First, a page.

Pension & Benefits News IRS issues guidance for multiemployer DB plans receiving special financial assistance from PBGC
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Wednesday, July 28, 2021

IRS issues guidance for multiemployer DB plans receiving special financial assistance from PBGC

By Pension and Benefits Editorial Staff

The IRS has provided guidance for multiemployer defined benefit (DB) retirement plans that receive special financial assistance from the Pension Benefit Guaranty Corporation (PBGC) and for participants and beneficiaries in those plans under PBGC interim final regulations (see the story above). The guidance covers the rules under Code Sec. 432(k) for plan sponsors that are required to reinstate certain previously suspended benefits as a condition of receiving special financial assistance from the PBGC under section 9704 of the American Rescue Plan Act (ARP) Act of 2021 (P.L. 117-2). The IRS also provides guidance on whether make-up payments with respect to previously suspended benefits are eligible to be rolled over to another eligible retirement plan under Code Sec. 402(c), and the extent to which any special financial assistance received by the plan is not taken into account in determining contributions required under Code Sec. 431.

Background. Code Sec. 432(k) provides rules relating to an eligible multiemployer plan that applies to the PBGC for special financial assistance. Code Sec. 432(k)(1)(A) provides that the application must be made in accordance with PBGC guidance. Code Sec. 432(k)(1)(B) requires that, in the case of an eligible multiemployer plan for which benefits have been suspended under Code Sec. 432(e)(9), the application must describe the manner in which the plan will reinstate suspended benefits in accordance with Code Sec. 432(k)(2)(A). Code Sec. 432(k)(1)(C) sets forth the actuarial assumptions that a plan must use in an application for special financial assistance. Under Code Sec. 432(k)(1)(D), in the case of a plan applying to the PBGC for special financial assistance during any temporary priority period established under ERISA Sec. 4262(d), the application must also be submitted to the Department of the Treasury.

Reinstatement of suspended benefits. Under Code Sec. 432(k)(2)(A)(i), if an eligible multiemployer plan receiving special financial assistance was previously amended to suspend benefits pursuant to Code Sec. 432(e)(9) or ERISA Sec. 4245(a) (which corresponds to Code Sec. 418E(a)), the plan must be amended to reinstate those suspended benefits, effective as of the month in which the special financial assistance is paid to the plan, for individuals who are participants or beneficiaries as of that month. Thus, that month’s benefit payment and any future payment of benefits to a participant or beneficiary must be made as if the amendment suspending benefits had never been adopted. If a plan has been amended to suspend benefits under Code Sec. 432(e)(9), then the benefits that must be reinstated pursuant to Code Sec. 432(k)(2)(A)(i) include all benefits suspended pursuant to that plan amendment, without regard to whether those benefits would have been reduced or eliminated in the absence of the suspension.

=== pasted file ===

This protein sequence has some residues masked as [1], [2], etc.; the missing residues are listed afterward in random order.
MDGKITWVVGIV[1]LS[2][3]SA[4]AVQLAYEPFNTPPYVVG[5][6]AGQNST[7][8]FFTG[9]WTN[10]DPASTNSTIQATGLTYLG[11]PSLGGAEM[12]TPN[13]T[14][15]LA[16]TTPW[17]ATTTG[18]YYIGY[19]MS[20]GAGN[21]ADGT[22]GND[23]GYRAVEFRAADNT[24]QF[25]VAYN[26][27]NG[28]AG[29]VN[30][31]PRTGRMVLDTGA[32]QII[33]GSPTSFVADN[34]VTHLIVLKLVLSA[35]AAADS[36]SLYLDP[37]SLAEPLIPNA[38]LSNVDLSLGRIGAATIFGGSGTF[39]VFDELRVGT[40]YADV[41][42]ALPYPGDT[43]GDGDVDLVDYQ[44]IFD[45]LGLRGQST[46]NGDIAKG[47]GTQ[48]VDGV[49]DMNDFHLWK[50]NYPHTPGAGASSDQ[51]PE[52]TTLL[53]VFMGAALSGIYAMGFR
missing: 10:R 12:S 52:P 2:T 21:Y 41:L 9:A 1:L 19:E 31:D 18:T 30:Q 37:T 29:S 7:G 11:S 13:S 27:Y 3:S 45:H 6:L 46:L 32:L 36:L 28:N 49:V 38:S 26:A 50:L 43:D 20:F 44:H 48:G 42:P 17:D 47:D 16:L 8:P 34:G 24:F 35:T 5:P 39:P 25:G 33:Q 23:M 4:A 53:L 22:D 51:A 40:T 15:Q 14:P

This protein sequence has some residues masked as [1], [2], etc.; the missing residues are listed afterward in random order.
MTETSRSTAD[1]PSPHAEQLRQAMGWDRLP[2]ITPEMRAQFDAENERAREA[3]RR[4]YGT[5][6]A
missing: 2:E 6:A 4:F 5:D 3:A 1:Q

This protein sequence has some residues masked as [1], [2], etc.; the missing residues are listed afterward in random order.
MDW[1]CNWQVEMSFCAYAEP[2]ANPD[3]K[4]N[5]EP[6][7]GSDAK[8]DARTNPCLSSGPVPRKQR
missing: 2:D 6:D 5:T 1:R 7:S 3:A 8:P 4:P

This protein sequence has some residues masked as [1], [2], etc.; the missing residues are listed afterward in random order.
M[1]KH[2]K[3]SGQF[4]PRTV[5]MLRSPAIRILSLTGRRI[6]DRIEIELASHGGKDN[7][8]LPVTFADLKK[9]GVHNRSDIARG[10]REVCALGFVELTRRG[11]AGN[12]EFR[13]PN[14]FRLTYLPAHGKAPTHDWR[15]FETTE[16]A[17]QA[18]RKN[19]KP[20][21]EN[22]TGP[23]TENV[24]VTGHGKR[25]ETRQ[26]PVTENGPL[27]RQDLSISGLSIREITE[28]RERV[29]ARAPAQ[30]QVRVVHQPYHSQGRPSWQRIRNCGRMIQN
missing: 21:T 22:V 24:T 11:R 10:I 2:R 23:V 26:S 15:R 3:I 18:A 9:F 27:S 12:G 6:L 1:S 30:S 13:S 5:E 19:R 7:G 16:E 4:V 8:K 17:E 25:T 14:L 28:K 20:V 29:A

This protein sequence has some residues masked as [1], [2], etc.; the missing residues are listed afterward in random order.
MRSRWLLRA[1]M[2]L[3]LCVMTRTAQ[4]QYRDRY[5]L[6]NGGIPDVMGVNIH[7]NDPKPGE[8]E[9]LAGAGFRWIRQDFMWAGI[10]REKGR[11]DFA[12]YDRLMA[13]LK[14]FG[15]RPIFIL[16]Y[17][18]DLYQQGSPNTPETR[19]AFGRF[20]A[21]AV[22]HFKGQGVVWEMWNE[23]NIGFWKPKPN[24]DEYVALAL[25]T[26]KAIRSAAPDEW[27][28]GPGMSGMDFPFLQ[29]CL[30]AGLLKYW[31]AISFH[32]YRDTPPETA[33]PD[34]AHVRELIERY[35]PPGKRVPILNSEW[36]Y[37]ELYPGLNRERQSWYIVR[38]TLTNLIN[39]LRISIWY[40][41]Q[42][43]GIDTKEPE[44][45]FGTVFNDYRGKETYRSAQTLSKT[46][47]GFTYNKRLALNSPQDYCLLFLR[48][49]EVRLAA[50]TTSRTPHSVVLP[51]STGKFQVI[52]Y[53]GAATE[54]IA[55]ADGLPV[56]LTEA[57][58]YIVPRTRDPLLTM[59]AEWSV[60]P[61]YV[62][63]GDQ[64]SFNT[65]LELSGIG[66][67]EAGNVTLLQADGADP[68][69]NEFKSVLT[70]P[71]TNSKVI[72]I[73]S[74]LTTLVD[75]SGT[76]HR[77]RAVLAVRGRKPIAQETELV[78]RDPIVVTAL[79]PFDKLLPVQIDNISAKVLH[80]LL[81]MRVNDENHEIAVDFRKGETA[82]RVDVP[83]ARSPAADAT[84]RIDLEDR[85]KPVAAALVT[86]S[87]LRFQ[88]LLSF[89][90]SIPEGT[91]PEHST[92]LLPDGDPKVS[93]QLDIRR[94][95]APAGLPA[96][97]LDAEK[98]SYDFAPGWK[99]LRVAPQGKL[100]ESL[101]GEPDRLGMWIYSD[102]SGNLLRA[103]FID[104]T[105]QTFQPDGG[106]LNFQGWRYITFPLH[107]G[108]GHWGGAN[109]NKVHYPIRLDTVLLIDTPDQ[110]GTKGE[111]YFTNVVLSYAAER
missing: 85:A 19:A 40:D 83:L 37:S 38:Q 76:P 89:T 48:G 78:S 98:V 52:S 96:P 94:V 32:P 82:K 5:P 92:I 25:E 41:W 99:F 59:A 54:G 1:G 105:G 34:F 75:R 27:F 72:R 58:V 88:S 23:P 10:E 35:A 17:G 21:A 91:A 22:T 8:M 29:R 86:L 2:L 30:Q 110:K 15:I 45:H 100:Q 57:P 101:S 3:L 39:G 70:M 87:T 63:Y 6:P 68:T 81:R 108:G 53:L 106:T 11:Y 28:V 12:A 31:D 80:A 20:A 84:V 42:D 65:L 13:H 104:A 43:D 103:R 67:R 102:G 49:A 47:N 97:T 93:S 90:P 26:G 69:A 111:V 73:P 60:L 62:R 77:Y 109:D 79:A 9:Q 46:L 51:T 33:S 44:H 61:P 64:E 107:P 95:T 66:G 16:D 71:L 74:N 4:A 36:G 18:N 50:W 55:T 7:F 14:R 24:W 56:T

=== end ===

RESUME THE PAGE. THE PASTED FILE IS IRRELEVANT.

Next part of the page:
If an eligible multiemployer plan receiving special financial assistance had suspended benefits operationally under Code Sec. 418E(a) without adopting a plan amendment, the plan must be amended to reinstate suspended benefits, effective as of the month in which the special financial assistance is paid to the plan, for individuals who are participants or beneficiaries as of that month. The reinstatement will apply through the end of the plan year in which the effective date of the special financial assistance occurs. For subsequent plan years, the plan must apply Code Sec. 418E by taking into account all plan assets, including the special financial assistance.

Under Code Sec. 432(k)(2)(A)(ii), an eligible multiemployer plan that receives special financial assistance must also be amended to provide make-up payments to individuals who are participants or beneficiaries on, and who have commenced benefits by, the date the special financial assistance is paid to the plan. Without regard to whether the benefits are paid to a participant or to a beneficiary, the make-up payments equal the total amount of benefits that were not paid to that individual on account of the suspension, with no actuarial adjustments (such as for interest).

The plan amendment providing for the make-up payments must also specify which distribution form (that is, as a lump-sum payment or as monthly installments) will apply for the make-up payments to a participant or beneficiary. If the make-up payments are paid over five years, then the installments do not include any adjustment for interest and must be paid without regard to whether the participant or beneficiary survives to the end of the five-year period.

Rollover eligibility of make-up payments. Because a multiemployer plan that receives special financial assistance is required to be amended to provide make-up payments to retirees and beneficiaries in addition to the annuity payments those individuals already receive, these make-up payments are independent payments under IRS Reg. §1.402(c)-2, Q&A-6(a) for purposes of Code Secs. 401(a)(31), 402(c) and 402(f), and 3405(c)(1) unless the payments satisfy the requirements of IRS Reg. §1.402(c)-2, Q&A-6(b)(2), to be treated as supplemental payments that are part of a series of substantially equal periodic payments.